artbeat (2006-22)

KMA’s latest design lab shows us how they work


by Mike Gibson

Many of us recognize the telltale design elements of a Yee-Haw Industries print—the stylized folk-art renderings and the run-on block lettering and the dense, geometrically improbable arrangements of text and shape. But for those of us who aren’t fluent in the methodologies of the visual arts, their execution is something of a mystery.

We may not realize, for instance, that all of Yee-Haw’s preliminary sketches and carvings are done backwards, so as to achieve a mirror-image effect when they are transferred to the final print; that every design is preassembled in a veritable jigsaw of carvings and letter blocks; that Yee-Haw designers utilize equipment that’s decades old, in a process that goes back centuries.

“Everyone and their cousin’s uncle knows what we look like, but a lot don’t know what goes into making those prints,” says Yee-Haw designer/printer Brian Baker. “It’s a side of Yee-Haw that’s never been shown.”

The latest installment of Knoxville Museum of Art’s Design Lab series, Yee-Haw Industries Design Lab, will be on display at the KMA through Sept. 24, with an opening reception on Thursday, June 1. The KMA Design Lab is an ongoing series of exhibitions that explore the philosophy and mechanics of design techniques in a variety of media.

Yee-Haw’s work is all done via the letter press, a venerable but seemingly outmoded method of relief printing that requires designers and printers to spend untold hours of painstaking preparation and assembly to fashion elaborate plates that will ultimately sit on presses and stamp, by turns, each individual print. In essence, the letter press has the same relationship to modern printing techniques as feather-and-ink-on-parchment has to a PC and a laser jet copier.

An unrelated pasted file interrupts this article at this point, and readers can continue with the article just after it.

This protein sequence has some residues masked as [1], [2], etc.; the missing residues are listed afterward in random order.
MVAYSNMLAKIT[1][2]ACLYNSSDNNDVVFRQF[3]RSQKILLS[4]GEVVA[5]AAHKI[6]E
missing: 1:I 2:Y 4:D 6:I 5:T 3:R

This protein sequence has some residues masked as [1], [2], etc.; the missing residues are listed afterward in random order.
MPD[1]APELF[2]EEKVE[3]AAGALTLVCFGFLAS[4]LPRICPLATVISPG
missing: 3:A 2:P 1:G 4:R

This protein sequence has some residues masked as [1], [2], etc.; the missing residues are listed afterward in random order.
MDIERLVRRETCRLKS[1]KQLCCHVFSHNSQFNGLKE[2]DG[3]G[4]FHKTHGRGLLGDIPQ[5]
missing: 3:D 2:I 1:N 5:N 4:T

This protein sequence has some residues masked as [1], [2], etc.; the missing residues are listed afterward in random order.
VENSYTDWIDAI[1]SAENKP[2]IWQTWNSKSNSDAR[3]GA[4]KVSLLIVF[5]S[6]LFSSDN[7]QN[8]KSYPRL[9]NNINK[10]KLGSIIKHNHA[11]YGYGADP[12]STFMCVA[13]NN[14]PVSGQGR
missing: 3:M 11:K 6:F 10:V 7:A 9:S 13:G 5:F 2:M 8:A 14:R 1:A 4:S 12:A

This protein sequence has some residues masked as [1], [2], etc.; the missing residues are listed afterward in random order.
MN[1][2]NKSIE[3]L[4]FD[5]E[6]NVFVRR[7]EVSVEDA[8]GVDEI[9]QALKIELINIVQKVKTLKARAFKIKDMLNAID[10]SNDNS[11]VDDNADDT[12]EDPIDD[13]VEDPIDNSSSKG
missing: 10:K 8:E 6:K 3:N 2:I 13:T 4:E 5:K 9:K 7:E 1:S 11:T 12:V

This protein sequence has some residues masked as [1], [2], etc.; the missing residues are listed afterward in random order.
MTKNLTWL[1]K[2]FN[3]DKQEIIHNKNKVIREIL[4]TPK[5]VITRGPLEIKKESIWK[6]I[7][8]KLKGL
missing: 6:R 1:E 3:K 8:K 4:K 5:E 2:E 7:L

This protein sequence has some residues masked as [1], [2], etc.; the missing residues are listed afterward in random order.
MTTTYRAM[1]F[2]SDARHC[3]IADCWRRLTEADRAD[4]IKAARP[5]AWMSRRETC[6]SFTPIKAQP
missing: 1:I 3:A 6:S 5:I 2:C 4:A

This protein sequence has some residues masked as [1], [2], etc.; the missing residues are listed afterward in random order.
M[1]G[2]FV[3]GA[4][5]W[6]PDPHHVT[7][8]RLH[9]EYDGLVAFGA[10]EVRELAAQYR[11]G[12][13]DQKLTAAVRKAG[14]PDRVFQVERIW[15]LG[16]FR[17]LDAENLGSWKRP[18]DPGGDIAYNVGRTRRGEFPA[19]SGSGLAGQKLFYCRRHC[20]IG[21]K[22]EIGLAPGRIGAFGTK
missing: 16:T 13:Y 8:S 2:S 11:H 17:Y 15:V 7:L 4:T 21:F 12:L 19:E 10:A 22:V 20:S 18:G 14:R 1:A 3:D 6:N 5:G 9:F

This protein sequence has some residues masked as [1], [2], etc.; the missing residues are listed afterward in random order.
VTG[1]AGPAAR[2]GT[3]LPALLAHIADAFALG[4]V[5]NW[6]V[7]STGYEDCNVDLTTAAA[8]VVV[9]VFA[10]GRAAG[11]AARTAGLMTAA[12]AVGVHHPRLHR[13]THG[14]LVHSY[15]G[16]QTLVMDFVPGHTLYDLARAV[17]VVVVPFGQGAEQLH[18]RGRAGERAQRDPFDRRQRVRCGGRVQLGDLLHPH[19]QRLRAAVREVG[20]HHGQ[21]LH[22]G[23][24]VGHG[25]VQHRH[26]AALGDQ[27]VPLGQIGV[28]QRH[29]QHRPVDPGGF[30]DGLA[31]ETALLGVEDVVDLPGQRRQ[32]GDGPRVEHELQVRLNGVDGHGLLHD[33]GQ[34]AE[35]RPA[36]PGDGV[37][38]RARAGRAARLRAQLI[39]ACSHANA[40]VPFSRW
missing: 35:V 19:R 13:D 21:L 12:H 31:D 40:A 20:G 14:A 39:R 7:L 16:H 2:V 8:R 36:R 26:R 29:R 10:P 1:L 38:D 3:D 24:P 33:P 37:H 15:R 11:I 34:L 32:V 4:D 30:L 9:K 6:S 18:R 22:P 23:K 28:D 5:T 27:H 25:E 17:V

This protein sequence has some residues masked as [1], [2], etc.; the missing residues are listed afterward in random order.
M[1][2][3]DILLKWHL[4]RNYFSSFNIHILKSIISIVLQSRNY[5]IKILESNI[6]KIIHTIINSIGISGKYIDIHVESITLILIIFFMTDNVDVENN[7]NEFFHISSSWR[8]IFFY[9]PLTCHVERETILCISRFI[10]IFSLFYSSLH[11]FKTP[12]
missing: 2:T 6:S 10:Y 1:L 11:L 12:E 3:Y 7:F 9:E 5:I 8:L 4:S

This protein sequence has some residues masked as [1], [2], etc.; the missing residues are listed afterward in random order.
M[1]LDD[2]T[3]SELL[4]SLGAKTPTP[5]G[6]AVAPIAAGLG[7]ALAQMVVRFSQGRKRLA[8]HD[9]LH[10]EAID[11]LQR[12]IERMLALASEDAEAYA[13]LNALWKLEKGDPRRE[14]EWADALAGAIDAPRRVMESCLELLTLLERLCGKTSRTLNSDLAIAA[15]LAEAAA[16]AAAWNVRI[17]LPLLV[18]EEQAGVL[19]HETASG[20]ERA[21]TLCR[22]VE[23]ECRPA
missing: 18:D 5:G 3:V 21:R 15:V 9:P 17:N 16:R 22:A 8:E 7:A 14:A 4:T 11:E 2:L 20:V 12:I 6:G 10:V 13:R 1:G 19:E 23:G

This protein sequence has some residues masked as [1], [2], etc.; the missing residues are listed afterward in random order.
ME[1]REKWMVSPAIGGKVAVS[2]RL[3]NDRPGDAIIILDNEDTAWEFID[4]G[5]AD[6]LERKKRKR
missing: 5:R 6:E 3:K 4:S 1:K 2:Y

Except in this case, there are aesthetic considerations that often cry out for the quill pen instead of the laptop. “With the press, the ink doesn’t rest on the page the same as screen printing or computer printers do,” Baker says. “We’ve brought back the design element of hand-carved imagery.”

To make a print, Yee-Haw designers first sketch a design, complete with both text and non-textual elements. The non-textual, or pictorial, components are then carefully carved into blocks of wood or linoleum, and the text is assembled around it, puzzle-style, from Yee-Haw’s seemingly limitless cache of individual letter stamps, moveable type collected over the years by founders Kevin Bradley and Julie Belcher in all sizes and fonts.

All of which sounds tedious in plenty. But there’s a catch, in that each plate assembly represents only one color—or one trip through the press. So a simple rendering of a green circle inside a red square would require two separate plates, both of which must take into account the space that will be occupied by the other. And if you’ve seen some of Yee-Haw’s colorful, labyrinthine visual designs—two-platers are definitely not the norm—maybe you can extrapolate just how painstakingly-wrought one of their prints must be.

Or maybe it’s too complicated to conceive based on nothing more than a verbal description. But then that’s what KMA’s Design Lab was created for—to illuminate both the human and technical elements that are intrinsic to a particular mode of design. At the Yee-Haw lab, the exhibit will consist of various key pieces of equipment, including one of the shop’s 1950s-era letter presses, and work samples from all stages of the process, from carved linoleum blocks to 30-some-odd framed finished pieces. (The carved blocks are veritable works of art unto themselves, Baker notes, the letter-press equivalent of an illustrator’s elegantly roughed-out sketchbook: “They’re actually sort of beautiful.”)

“The KMA wants (the lab exhibit) to look like our design environment, a recreation of our studio,” Baker says. “In most design shops, that would mean monitors, keyboards, and mouses. For us it means lead alphabets, tweezers, and carving knives.

“But it’s more than just a letter press how-to demo,” Baker assures. “It also delves into the elements of design that make us different. It’s how Yee-Haw achieves its look.”

What: Knoxville Museum of Art Design Lab with Yee-Haw Industries